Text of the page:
Riding in dizzying circles and endless corners!

Round three of the Merida Brass Monkeys was originally due to be held the first Sunday after New Year. Due to several huge deluges of rain, pretty much all of the UK was flooded, and those areas that weren’t flooded were waterlogged. Rather than cancel the event, the organisers postponed the event by two weeks; fortunately it still fell within my two week visit home.

For ages I had ‘umm’ed and ah’ed’ over whether to do the two hour category, or, challenge myself and go for the four hour race. The basic principle of the events is: ride laps of a set course until the 2 or 4 hours are up, and then complete the lap you’re on.

Back in 2010 I rode the 4 hour race, with Ingrid Stengard. I went out too hard, blew up, suffered, and then stopped after 2hr 30mins. Ingrid, with her wealth of experience in long distance races, paced it well and came 5th. I was adamant I wouldn’t make the same mistake again. I did some slightly more specific training, and formed a plan for the race that not only involved nutrition and drink, but pacing too.

I had my eye on the very experienced four hour racer, Jo Munden. Jo has won virtually every MBM 4 hr race since it’s inception, so I knew I would have my work cut out, but also be able to use her to help pace my race. We raced together in a team for the Torq 12:12 in September, so I knew our lap times should be fairly similar.

Riding one of the many corners on the course, sometime around the halfway mark. Photo: Nigel Benham

Riding one of the many corners on the course, sometime around the halfway mark. Photo: Nigel Benham

From the start, I settled in just behind her. The four hour category isn’t as frantic at the beginning as the two hour, so the pace felt ‘leisurely and sustainable’. Of course, it wasn’t. I tried my hardest to not get stressed by other riders slowing down ahead, or get too competitive when they overtook. With the start less than 10 minutes after the two hour races, we caught up slower riders quickly. The first lap was a relentless, sprint, sustain, slow down, sprint to overtake lap. I know it’s hard for slower riders to be overtaken constantly, I’ve been there. I always try to be kind, and tell the rider that when they are ready, I will overtake. I know from my experience in XC skiing and SkiO that it’s all too easy for people to push past, without consideration for someone else’s level of experience or confidence. I hate to think that for something as simple as a please and thank you, that riders could be being put off of cycling. Much better to get along, and everyone has fun. Anyway …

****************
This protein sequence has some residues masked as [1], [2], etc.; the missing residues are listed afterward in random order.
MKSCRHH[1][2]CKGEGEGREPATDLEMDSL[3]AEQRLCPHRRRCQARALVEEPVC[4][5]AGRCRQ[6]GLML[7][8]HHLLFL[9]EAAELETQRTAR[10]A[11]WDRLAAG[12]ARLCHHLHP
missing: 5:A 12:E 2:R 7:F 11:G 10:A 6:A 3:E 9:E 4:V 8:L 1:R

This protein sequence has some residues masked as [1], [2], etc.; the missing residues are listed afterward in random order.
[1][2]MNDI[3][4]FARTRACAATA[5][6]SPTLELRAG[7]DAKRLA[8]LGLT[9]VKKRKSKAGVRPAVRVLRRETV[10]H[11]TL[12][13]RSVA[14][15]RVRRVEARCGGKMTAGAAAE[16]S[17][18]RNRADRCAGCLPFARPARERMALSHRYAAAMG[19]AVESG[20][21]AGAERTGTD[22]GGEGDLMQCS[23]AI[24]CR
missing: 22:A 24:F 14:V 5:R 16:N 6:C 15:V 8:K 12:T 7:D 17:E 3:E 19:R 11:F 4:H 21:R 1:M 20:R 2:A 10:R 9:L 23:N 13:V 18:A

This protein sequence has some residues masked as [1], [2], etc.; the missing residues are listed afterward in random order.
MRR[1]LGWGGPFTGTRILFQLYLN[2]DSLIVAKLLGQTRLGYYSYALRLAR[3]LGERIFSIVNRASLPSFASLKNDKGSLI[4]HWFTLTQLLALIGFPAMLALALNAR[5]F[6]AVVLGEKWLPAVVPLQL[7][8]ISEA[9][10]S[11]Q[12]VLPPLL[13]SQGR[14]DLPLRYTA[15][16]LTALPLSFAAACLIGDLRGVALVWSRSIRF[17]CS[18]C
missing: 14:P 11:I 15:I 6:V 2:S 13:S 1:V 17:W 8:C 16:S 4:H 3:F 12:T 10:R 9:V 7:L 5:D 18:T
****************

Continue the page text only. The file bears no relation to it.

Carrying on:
This was the kind of course that lent itself to suffering. By and large the course was just damp, only a few sections were muddy, and even fewer were ‘scary mud’. The kind where body and bike and mud have different ideas! The thing that caught me out, were the sheer number of corners. There were hardly any straight sections, and perhaps only 90 seconds of fire road throughout the whole 6km lap. It was really unrelenting: short sharp climbs and descents with no chance to cruise and recover, corners, and mud.

Half way around lap 1, there was a sneaky line choice; Jo and I went different ways (I didn’t pre-ride the course) and just snuck ahead when they re-joined. By the end of the lap, Jo had slipped back by around 30 seconds, and that was the last I saw of her. She said later it was a bad day of the office; no power. A feeling every cyclist knows at some point.

Cheeky ditch feature, with a drop that became steeper and more abrupt as the race went on. Photo from Peter Simmonds.

Cheeky ditch feature, with a drop that became steeper and more abrupt as the race went on. Photo from Peter Simmonds.

At the end of lap two, I had a nice surprise to see Heidi Gould and Harriet Dodd slightly further ahead on the lap, at a point the course doubled back on itself. They started roughly 7 minutes ahead, so I hadn’t expected to see them. I maintained my rhythm and sure enough during lap three I was able to catch and overtake. The two of them came through the finish just a few minutes before the 2hr cut off, so both did a fourth gruelling lap. Heidi came 2nd in her category and Harriet won the juniors.

By lap four, the field of competitors had significantly thinned. Now it was only the fatbikers and 4 hr riders left, oh and the vet riders in the 3 hour race! My back was also cramping, so I had to stop in the feed zone for several minutes at the start of laps 4, 5, and 6. By lap 6, it felt like I was there for an eternity; stuffing my face with food and drink! Although my back hurt, I was chuffed that my shoulder was holding up and showed no sign of fatiguing into spasms and cramps. I was incredibly grateful my Dad had braved the ‘snowy’ conditions to come up and help me: food, drink, gels, and time gaps, as well as being chief cheerleader!! GB ‘gimmer’, Peter Simmonds was part of the organising crew, but gave me a hearty cheer each time he saw me.

I finished in just over 4hrs, both happy to have done it, but in discomfort with my lower back. Trying to walk upright back to the car was fairly comical. I was really pleased to win the race, it wasn’t something I was aiming for, nor expected, so it was certainly an added bonus. Congrats to everyone who rode, and thanks to the Gorrick and Army Cycling Union for hosting the event in a cracking area.

Finish! One handed celebration only! Photo from Nigel Benham

Finish! One handed celebration only! Photo from Nigel Benham

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